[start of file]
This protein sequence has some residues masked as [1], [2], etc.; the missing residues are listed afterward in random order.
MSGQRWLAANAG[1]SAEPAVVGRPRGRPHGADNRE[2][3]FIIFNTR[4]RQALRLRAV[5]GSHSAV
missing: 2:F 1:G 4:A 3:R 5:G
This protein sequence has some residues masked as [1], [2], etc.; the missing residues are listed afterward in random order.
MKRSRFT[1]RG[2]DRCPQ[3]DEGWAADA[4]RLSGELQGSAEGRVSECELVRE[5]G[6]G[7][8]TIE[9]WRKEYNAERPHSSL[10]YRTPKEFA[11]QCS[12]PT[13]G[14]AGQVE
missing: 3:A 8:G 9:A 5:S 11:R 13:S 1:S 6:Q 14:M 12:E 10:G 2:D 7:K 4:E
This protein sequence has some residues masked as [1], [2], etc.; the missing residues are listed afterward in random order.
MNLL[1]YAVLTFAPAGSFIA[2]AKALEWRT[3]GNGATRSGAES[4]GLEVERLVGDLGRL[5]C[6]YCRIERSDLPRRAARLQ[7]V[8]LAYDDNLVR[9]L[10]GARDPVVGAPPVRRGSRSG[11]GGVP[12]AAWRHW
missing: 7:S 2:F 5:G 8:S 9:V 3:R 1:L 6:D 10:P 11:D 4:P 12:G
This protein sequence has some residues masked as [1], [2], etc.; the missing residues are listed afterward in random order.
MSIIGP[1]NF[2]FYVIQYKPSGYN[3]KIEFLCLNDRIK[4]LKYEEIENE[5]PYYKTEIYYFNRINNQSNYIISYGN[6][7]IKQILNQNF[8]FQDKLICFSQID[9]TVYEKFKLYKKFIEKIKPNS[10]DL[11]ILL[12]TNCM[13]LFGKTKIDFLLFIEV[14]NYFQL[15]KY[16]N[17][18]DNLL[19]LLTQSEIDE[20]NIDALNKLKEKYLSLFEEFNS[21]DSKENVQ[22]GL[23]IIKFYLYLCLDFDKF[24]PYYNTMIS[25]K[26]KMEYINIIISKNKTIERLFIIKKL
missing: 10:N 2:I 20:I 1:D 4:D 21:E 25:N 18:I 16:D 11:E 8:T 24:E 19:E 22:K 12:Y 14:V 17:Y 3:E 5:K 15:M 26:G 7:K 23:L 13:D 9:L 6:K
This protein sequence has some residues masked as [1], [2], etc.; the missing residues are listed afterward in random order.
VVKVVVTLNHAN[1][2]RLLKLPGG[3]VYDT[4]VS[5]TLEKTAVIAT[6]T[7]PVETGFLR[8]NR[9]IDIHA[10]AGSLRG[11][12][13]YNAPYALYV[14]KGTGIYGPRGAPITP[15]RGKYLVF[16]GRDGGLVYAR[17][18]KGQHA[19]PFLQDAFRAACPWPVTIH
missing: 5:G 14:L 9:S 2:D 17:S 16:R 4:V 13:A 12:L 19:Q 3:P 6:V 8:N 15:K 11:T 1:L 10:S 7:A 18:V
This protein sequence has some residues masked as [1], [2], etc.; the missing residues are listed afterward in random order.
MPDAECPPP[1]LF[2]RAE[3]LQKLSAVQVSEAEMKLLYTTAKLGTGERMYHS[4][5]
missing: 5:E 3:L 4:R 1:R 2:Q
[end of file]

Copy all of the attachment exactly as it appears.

This protein sequence has some residues masked as [1], [2], etc.; the missing residues are listed afterward in random order.
MSGQRWLAANAG[1]SAEPAVVGRPRGRPHGADNRE[2][3]FIIFNTR[4]RQALRLRAV[5]GSHSAV
missing: 2:F 1:G 4:A 3:R 5:G
This protein sequence has some residues masked as [1], [2], etc.; the missing residues are listed afterward in random order.
MKRSRFT[1]RG[2]DRCPQ[3]DEGWAADA[4]RLSGELQGSAEGRVSECELVRE[5]G[6]G[7][8]TIE[9]WRKEYNAERPHSSL[10]YRTPKEFA[11]QCS[12]PT[13]G[14]AGQVE
missing: 3:A 8:G 9:A 5:S 11:R 13:S 1:S 6:Q 14:M 12:E 10:G 2:D 7:K 4:E
This protein sequence has some residues masked as [1], [2], etc.; the missing residues are listed afterward in random order.
MNLL[1]YAVLTFAPAGSFIA[2]AKALEWRT[3]GNGATRSGAES[4]GLEVERLVGDLGRL[5]C[6]YCRIERSDLPRRAARLQ[7]V[8]LAYDDNLVR[9]L[10]GARDPVVGAPPVRRGSRSG[11]GGVP[12]AAWRHW
missing: 7:S 2:F 5:G 8:S 9:V 3:R 1:L 6:D 10:P 11:D 4:P 12:G
This protein sequence has some residues masked as [1], [2], etc.; the missing residues are listed afterward in random order.
MSIIGP[1]NF[2]FYVIQYKPSGYN[3]KIEFLCLNDRIK[4]LKYEEIENE[5]PYYKTEIYYFNRINNQSNYIISYGN[6][7]IKQILNQNF[8]FQDKLICFSQID[9]TVYEKFKLYKKFIEKIKPNS[10]DL[11]ILL[12]TNCM[13]LFGKTKIDFLLFIEV[14]NYFQL[15]KY[16]N[17][18]DNLL[19]LLTQSEIDE[20]NIDALNKLKEKYLSLFEEFNS[21]DSKENVQ[22]GL[23]IIKFYLYLCLDFDKF[24]PYYNTMIS[25]K[26]KMEYINIIISKNKTIERLFIIKKL
missing: 10:N 2:I 20:I 1:D 4:D 21:E 25:N 18:I 16:D 11:E 8:T 24:E 19:E 22:K 12:Y 14:V 17:Y 3:E 5:K 15:M 26:G 7:K 23:L 13:D 9:L 6:K
This protein sequence has some residues masked as [1], [2], etc.; the missing residues are listed afterward in random order.
VVKVVVTLNHAN[1][2]RLLKLPGG[3]VYDT[4]VS[5]TLEKTAVIAT[6]T[7]PVETGFLR[8]NR[9]IDIHA[10]AGSLRG[11][12][13]YNAPYALYV[14]KGTGIYGPRGAPITP[15]RGKYLVF[16]GRDGGLVYAR[17][18]KGQHA[19]PFLQDAFRAACPWPVTIH
missing: 5:G 14:L 9:S 2:D 17:S 16:R 4:V 13:A 12:L 19:Q 3:P 6:V 8:N 15:K 11:T 1:L 10:S 7:A 18:V
This protein sequence has some residues masked as [1], [2], etc.; the missing residues are listed afterward in random order.
MPDAECPPP[1]LF[2]RAE[3]LQKLSAVQVSEAEMKLLYTTAKLGTGERMYHS[4][5]
missing: 5:E 3:L 4:R 1:R 2:Q